Jason Emerson, an award-winning historian and author from SUNY Potsdam’s Class of 1999, will return to SUNY Potsdam to give a public lecture titled “Lincoln the Inventor: The Story and Influence of His Mechanical Mind,” on Thursday, March 12, at 7 p.m. in the Barrington Student Union.
A book signing of his works, “The Madness of Mary Lincoln” and “Lincoln the Inventor” will follow the lecture.
He will also present “Keys to Good History: Solid Research and Compelling Writing” on Friday, March 13, at 10 a.m. in the College Writing Center in Carson Hall 106 and “‘The Madness of Mary Lincoln’: Responding to Feminist Critiques” at 12:30 p.m. in the eighth floor lounge of Raymond Hall.
Emerson began researching Lincoln in 1994 when he worked as a Student Conservation Association research assistant at the Lincoln Home National Historic Site in Springfield, IL, and later as a seasonal park ranger. Emerson became fascinated by Lincoln’s intellectual development, his political philosophy and his belief in American greatness.
Emerson says that 200 years after Lincoln’s birth, there is still much to learn from his life.
“I prefer to research aspects of Lincoln relatively unknown or unappreciated. For example, my first two published scholarly essays were about Abraham Lincoln’s poetry,” he notes.
Emerson has also done research on Mary Lincoln. The issue of her mental health had not been examined in 20 years before he published “The Madness of Mary Lincoln.” Her life, he says, is misunderstood. The fuel for his book about her was his discovery of about 20 “lost” letters, bearing on the state of her mental health. After a five-month search, he found the letters in a steamer trunk in the attic of Robert Todd Lincoln’s personal attorney. Emerson donated the letters to the Library of Congress.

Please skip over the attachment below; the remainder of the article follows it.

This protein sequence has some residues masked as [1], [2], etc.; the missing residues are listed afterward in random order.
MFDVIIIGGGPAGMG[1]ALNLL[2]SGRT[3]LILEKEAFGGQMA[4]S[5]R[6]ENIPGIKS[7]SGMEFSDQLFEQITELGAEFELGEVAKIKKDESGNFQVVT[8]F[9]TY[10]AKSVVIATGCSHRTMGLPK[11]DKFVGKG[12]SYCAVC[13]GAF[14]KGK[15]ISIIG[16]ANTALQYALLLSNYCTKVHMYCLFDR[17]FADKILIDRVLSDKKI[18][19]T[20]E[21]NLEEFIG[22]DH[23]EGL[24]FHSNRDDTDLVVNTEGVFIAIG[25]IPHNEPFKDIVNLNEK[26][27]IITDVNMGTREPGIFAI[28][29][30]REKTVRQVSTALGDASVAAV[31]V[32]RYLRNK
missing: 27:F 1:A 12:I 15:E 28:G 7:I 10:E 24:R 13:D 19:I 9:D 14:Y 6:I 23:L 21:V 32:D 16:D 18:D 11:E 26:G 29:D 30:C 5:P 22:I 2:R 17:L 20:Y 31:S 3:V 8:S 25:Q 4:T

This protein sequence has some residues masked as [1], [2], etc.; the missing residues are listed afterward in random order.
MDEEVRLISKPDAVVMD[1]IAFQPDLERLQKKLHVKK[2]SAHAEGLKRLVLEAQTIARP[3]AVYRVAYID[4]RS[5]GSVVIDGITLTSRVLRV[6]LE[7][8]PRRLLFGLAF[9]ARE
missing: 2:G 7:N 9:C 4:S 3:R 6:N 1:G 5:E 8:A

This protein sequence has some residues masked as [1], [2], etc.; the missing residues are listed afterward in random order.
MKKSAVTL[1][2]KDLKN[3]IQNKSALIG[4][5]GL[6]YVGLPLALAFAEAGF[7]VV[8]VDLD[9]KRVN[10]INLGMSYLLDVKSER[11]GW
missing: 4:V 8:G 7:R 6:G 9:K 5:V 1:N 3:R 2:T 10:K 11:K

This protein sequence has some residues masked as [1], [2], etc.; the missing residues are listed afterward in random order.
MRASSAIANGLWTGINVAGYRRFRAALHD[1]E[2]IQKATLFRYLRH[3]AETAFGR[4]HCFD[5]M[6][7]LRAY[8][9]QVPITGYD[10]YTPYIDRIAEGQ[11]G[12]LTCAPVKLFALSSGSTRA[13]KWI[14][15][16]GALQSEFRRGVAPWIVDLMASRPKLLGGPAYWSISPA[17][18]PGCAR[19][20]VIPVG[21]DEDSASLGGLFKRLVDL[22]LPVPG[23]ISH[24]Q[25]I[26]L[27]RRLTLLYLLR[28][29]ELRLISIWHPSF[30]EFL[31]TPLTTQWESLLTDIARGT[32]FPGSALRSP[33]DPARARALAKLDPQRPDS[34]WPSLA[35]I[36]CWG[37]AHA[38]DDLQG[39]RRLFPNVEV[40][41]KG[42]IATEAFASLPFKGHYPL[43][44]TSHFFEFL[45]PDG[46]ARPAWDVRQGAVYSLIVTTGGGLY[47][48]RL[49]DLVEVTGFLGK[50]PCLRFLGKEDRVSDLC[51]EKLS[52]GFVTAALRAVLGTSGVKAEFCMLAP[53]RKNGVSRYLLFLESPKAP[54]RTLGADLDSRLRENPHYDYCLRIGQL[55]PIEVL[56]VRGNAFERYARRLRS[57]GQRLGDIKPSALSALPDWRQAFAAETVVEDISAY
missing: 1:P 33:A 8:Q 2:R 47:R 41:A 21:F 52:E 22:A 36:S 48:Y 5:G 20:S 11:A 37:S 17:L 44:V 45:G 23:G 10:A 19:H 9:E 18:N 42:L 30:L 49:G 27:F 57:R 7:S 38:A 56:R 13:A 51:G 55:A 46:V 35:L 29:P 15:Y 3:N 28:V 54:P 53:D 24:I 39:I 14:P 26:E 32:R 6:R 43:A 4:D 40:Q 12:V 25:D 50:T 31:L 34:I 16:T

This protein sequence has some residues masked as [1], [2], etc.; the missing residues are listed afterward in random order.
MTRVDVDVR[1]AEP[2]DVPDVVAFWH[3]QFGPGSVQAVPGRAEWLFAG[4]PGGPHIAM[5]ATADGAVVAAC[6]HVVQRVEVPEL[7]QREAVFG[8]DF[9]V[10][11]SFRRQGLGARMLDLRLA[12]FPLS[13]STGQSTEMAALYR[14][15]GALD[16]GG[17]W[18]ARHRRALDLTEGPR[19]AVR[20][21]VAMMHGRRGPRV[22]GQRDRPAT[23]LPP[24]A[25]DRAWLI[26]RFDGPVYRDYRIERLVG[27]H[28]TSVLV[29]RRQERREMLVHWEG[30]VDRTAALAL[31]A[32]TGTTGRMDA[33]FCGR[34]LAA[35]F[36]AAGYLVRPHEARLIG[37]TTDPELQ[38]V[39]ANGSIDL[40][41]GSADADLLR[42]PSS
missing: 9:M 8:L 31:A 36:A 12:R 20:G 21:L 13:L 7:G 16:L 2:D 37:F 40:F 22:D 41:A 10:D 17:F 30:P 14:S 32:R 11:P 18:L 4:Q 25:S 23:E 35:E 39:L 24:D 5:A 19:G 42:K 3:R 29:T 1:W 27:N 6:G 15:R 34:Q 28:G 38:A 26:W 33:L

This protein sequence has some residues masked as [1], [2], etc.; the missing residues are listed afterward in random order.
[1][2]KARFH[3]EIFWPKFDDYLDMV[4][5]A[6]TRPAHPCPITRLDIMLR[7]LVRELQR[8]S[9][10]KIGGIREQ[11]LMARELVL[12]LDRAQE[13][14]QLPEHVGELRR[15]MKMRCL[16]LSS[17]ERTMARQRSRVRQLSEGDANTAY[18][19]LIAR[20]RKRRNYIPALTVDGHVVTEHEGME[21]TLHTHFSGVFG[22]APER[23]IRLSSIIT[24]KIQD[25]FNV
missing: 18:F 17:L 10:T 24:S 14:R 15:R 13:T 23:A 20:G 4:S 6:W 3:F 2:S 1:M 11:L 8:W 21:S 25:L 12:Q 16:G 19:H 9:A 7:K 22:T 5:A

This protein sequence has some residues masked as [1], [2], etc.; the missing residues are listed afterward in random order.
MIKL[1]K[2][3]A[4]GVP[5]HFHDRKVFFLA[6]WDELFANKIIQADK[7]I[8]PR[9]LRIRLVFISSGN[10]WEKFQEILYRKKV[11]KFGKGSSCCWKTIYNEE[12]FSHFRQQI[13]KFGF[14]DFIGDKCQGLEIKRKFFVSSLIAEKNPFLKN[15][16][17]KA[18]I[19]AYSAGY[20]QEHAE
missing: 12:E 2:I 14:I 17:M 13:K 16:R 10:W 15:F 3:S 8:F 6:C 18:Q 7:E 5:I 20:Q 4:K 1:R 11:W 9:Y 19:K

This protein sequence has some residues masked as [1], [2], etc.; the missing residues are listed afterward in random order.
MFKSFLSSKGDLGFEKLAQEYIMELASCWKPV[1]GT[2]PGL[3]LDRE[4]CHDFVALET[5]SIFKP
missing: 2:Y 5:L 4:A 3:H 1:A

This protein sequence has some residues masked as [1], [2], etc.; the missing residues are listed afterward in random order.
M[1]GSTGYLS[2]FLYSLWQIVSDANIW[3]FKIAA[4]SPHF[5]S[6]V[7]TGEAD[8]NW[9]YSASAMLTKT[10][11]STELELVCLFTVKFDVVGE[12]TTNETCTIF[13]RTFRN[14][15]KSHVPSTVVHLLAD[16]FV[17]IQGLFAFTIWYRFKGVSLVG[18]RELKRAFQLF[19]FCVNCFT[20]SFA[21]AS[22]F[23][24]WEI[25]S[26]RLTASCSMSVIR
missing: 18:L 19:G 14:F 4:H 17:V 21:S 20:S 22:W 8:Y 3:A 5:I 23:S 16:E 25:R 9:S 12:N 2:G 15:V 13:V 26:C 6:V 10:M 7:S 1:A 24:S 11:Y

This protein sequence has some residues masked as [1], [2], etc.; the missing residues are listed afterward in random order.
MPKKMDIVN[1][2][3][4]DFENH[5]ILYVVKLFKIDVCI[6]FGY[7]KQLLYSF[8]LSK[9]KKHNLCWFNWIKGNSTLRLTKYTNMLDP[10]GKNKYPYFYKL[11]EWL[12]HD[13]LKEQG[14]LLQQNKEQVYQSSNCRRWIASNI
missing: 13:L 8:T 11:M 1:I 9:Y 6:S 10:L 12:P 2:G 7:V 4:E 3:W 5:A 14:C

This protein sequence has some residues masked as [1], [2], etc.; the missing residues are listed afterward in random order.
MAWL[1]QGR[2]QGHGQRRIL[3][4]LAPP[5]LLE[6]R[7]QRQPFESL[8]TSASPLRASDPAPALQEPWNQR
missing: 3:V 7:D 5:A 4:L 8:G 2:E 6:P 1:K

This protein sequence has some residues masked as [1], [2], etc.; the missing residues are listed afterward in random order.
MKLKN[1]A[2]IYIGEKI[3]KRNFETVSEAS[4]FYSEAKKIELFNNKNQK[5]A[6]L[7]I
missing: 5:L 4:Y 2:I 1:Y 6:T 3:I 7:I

The letters were particularly significant since Robert had burned many family papers, which he considered too personal for public consumption.
“That was part of his Victorian-era belief in family privacy. For example, it’s quite clear he burned his mother’s collection of all the letters between her and her husband from courtship to assassination,” said Emerson. “But Robert also knew and respected his father’s place in American history, and he did not burn anything of public interest or value.”
Instead, Robert donated those materials to the Library of Congress.
Illinois State Historical Society gave Emerson’s “The Madness of Mary Lincoln” its 2007 Book of the Year award. Publishing the book, however, was not easy. Six agents and six publishers rejected his manuscript before he received a contract. It is now his publisher’s best selling book.
“One always hopes his book sells well and is appreciated for the hard work that went into its creation, but to win such an award is not only an honor but a great validation of effort,” said Emerson.
The award is even more significant in light of controversy about Mary Lincoln in general and her mental health in particular.
Robert’s role in destroying or preserving his parents’ papers intrigued Emerson, who is now working on a biography of the Lincoln’s oldest son.
“A few stories of Robert’s supposedly burning his father’s papers have been proven false, although the stories maddeningly endure,” Emerson noted.
Emerson looks forward to meeting with students and describes the impact a returning alumnus had on his experience at SUNY Potsdam.
“I remember during my senior year, the writer T.C. Boyle came to campus and met with the English majors in a small group setting, and then gave a public lecture. It was not only invigorating, but incredibly educational to talk to him and listen to him, and I hope maybe my visit can stimulate students as T.C. Boyle stimulated me,” he said.
Emerson’s lectures are free of charge, and the public is welcome to attend. For more information about Emerson, visit www. jasonemerson.com.